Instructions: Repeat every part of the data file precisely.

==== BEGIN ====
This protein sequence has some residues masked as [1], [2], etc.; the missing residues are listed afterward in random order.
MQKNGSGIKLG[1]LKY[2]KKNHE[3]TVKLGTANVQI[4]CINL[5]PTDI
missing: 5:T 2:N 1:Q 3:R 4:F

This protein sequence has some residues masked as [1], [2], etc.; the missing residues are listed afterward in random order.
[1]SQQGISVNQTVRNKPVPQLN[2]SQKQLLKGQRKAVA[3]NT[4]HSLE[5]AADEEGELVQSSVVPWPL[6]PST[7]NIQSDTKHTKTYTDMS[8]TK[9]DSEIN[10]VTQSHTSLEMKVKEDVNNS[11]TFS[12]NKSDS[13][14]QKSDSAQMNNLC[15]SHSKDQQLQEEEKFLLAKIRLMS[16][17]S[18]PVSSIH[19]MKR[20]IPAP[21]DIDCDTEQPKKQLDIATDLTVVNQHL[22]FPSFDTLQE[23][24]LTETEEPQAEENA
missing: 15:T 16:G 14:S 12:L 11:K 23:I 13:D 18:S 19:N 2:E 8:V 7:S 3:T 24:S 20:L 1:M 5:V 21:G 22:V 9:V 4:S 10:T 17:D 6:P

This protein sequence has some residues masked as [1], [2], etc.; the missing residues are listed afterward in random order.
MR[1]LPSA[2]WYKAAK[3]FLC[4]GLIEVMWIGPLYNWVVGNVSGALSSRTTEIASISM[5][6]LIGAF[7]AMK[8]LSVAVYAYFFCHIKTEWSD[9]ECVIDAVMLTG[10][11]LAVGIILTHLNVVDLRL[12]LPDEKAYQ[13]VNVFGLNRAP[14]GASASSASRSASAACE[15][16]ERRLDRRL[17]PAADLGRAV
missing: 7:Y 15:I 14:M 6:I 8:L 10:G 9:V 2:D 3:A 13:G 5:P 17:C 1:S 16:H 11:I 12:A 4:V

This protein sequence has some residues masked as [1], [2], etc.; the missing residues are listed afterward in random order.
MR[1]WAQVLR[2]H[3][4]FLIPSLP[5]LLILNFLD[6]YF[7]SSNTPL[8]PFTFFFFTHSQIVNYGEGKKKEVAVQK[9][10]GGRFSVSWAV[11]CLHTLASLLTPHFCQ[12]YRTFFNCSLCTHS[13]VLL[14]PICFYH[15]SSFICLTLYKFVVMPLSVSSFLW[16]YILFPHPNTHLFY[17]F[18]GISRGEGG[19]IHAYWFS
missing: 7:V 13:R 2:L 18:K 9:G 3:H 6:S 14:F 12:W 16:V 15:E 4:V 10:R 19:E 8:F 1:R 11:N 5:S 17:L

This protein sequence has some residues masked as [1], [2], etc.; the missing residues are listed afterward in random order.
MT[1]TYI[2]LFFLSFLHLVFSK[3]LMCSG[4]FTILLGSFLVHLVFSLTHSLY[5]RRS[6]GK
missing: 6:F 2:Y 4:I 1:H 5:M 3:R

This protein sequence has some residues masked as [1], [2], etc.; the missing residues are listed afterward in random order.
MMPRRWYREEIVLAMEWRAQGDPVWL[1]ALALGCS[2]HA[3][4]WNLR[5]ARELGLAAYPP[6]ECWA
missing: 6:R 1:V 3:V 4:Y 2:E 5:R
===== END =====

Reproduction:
This protein sequence has some residues masked as [1], [2], etc.; the missing residues are listed afterward in random order.
MQKNGSGIKLG[1]LKY[2]KKNHE[3]TVKLGTANVQI[4]CINL[5]PTDI
missing: 5:T 2:N 1:Q 3:R 4:F

This protein sequence has some residues masked as [1], [2], etc.; the missing residues are listed afterward in random order.
[1]SQQGISVNQTVRNKPVPQLN[2]SQKQLLKGQRKAVA[3]NT[4]HSLE[5]AADEEGELVQSSVVPWPL[6]PST[7]NIQSDTKHTKTYTDMS[8]TK[9]DSEIN[10]VTQSHTSLEMKVKEDVNNS[11]TFS[12]NKSDS[13][14]QKSDSAQMNNLC[15]SHSKDQQLQEEEKFLLAKIRLMS[16][17]S[18]PVSSIH[19]MKR[20]IPAP[21]DIDCDTEQPKKQLDIATDLTVVNQHL[22]FPSFDTLQE[23][24]LTETEEPQAEENA
missing: 15:T 16:G 14:S 12:L 11:K 23:I 13:D 18:S 19:N 2:E 8:V 7:S 3:T 24:S 20:L 1:M 5:V 21:G 22:V 9:V 4:S 10:T 17:D 6:P

This protein sequence has some residues masked as [1], [2], etc.; the missing residues are listed afterward in random order.
MR[1]LPSA[2]WYKAAK[3]FLC[4]GLIEVMWIGPLYNWVVGNVSGALSSRTTEIASISM[5][6]LIGAF[7]AMK[8]LSVAVYAYFFCHIKTEWSD[9]ECVIDAVMLTG[10][11]LAVGIILTHLNVVDLRL[12]LPDEKAYQ[13]VNVFGLNRAP[14]GASASSASRSASAACE[15][16]ERRLDRRL[17]PAADLGRAV
missing: 7:Y 15:I 14:M 6:I 8:L 10:G 9:V 2:D 3:A 13:G 5:P 17:C 1:S 16:H 11:I 12:A 4:V

This protein sequence has some residues masked as [1], [2], etc.; the missing residues are listed afterward in random order.
MR[1]WAQVLR[2]H[3][4]FLIPSLP[5]LLILNFLD[6]YF[7]SSNTPL[8]PFTFFFFTHSQIVNYGEGKKKEVAVQK[9][10]GGRFSVSWAV[11]CLHTLASLLTPHFCQ[12]YRTFFNCSLCTHS[13]VLL[14]PICFYH[15]SSFICLTLYKFVVMPLSVSSFLW[16]YILFPHPNTHLFY[17]F[18]GISRGEGG[19]IHAYWFS
missing: 7:V 13:R 2:L 18:K 9:G 3:H 6:S 14:F 12:W 16:V 15:E 4:V 10:R 19:E 8:F 1:R 11:N 5:S 17:L

This protein sequence has some residues masked as [1], [2], etc.; the missing residues are listed afterward in random order.
MT[1]TYI[2]LFFLSFLHLVFSK[3]LMCSG[4]FTILLGSFLVHLVFSLTHSLY[5]RRS[6]GK
missing: 6:F 2:Y 4:I 1:H 5:M 3:R

This protein sequence has some residues masked as [1], [2], etc.; the missing residues are listed afterward in random order.
MMPRRWYREEIVLAMEWRAQGDPVWL[1]ALALGCS[2]HA[3][4]WNLR[5]ARELGLAAYPP[6]ECWA
missing: 6:R 1:V 3:V 4:Y 2:E 5:R